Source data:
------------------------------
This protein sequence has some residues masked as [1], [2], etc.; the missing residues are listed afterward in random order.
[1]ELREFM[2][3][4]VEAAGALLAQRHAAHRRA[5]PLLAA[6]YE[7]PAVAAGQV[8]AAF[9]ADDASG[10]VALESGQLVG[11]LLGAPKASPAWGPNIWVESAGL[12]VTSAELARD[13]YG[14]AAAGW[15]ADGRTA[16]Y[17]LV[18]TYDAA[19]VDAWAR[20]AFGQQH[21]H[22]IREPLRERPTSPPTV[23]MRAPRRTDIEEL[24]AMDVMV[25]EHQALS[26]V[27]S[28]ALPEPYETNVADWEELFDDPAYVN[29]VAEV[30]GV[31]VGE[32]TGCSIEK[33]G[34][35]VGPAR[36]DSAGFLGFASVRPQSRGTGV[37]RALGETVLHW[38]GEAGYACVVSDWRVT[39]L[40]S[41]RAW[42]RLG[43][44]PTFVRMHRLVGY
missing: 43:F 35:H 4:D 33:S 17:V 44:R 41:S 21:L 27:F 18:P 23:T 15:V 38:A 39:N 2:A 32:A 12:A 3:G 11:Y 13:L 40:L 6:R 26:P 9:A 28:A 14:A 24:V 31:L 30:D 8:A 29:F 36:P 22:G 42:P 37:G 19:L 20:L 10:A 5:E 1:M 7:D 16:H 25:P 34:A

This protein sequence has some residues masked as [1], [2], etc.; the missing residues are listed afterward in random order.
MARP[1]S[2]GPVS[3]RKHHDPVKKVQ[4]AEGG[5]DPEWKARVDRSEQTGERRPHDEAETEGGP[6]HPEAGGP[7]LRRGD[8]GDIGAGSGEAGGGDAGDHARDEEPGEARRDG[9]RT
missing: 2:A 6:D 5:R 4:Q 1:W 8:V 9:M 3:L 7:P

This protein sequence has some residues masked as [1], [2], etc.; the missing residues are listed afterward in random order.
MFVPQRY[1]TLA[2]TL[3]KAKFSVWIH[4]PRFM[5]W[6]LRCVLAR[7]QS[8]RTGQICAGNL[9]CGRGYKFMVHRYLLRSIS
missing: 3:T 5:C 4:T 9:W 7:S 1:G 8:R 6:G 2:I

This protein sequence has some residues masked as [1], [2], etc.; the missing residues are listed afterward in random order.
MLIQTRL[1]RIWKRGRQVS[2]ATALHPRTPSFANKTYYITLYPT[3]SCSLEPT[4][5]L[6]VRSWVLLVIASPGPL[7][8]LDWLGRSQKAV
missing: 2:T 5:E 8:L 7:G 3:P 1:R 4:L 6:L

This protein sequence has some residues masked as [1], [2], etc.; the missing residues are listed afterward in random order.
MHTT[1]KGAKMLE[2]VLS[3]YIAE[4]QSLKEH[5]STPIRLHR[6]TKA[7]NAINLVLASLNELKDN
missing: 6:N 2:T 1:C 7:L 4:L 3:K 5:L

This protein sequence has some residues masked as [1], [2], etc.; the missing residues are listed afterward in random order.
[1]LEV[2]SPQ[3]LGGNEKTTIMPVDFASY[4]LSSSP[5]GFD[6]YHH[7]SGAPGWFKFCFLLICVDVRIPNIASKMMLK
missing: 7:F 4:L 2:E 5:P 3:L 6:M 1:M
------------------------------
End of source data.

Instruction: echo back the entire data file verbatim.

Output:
This protein sequence has some residues masked as [1], [2], etc.; the missing residues are listed afterward in random order.
[1]ELREFM[2][3][4]VEAAGALLAQRHAAHRRA[5]PLLAA[6]YE[7]PAVAAGQV[8]AAF[9]ADDASG[10]VALESGQLVG[11]LLGAPKASPAWGPNIWVESAGL[12]VTSAELARD[13]YG[14]AAAGW[15]ADGRTA[16]Y[17]LV[18]TYDAA[19]VDAWAR[20]AFGQQH[21]H[22]IREPLRERPTSPPTV[23]MRAPRRTDIEEL[24]AMDVMV[25]EHQALS[26]V[27]S[28]ALPEPYETNVADWEELFDDPAYVN[29]VAEV[30]GV[31]VGE[32]TGCSIEK[33]G[34][35]VGPAR[36]DSAGFLGFASVRPQSRGTGV[37]RALGETVLHW[38]GEAGYACVVSDWRVT[39]L[40]S[41]RAW[42]RLG[43][44]PTFVRMHRLVGY
missing: 43:F 35:H 4:D 33:S 17:V 44:R 41:S 21:L 27:F 18:P 23:T 15:V 38:A 39:N 2:A 32:A 12:A 3:G 11:Y 13:L 40:L 6:R 26:P 9:A 28:A 14:A 24:V 31:L 30:D 8:A 29:F 36:P 22:G 42:P 37:G 19:L 20:L 10:A 5:E 1:M 7:D 16:H 25:P 34:A

This protein sequence has some residues masked as [1], [2], etc.; the missing residues are listed afterward in random order.
MARP[1]S[2]GPVS[3]RKHHDPVKKVQ[4]AEGG[5]DPEWKARVDRSEQTGERRPHDEAETEGGP[6]HPEAGGP[7]LRRGD[8]GDIGAGSGEAGGGDAGDHARDEEPGEARRDG[9]RT
missing: 2:A 6:D 5:R 4:Q 1:W 8:V 9:M 3:L 7:P

This protein sequence has some residues masked as [1], [2], etc.; the missing residues are listed afterward in random order.
MFVPQRY[1]TLA[2]TL[3]KAKFSVWIH[4]PRFM[5]W[6]LRCVLAR[7]QS[8]RTGQICAGNL[9]CGRGYKFMVHRYLLRSIS
missing: 3:T 5:C 4:T 9:W 7:S 1:G 8:R 6:G 2:I

This protein sequence has some residues masked as [1], [2], etc.; the missing residues are listed afterward in random order.
MLIQTRL[1]RIWKRGRQVS[2]ATALHPRTPSFANKTYYITLYPT[3]SCSLEPT[4][5]L[6]VRSWVLLVIASPGPL[7][8]LDWLGRSQKAV
missing: 2:T 5:E 8:L 7:G 3:P 1:R 4:L 6:L

This protein sequence has some residues masked as [1], [2], etc.; the missing residues are listed afterward in random order.
MHTT[1]KGAKMLE[2]VLS[3]YIAE[4]QSLKEH[5]STPIRLHR[6]TKA[7]NAINLVLASLNELKDN
missing: 6:N 2:T 1:C 7:L 4:L 3:K 5:L

This protein sequence has some residues masked as [1], [2], etc.; the missing residues are listed afterward in random order.
[1]LEV[2]SPQ[3]LGGNEKTTIMPVDFASY[4]LSSSP[5]GFD[6]YHH[7]SGAPGWFKFCFLLICVDVRIPNIASKMMLK
missing: 7:F 4:L 2:E 5:P 3:L 6:M 1:M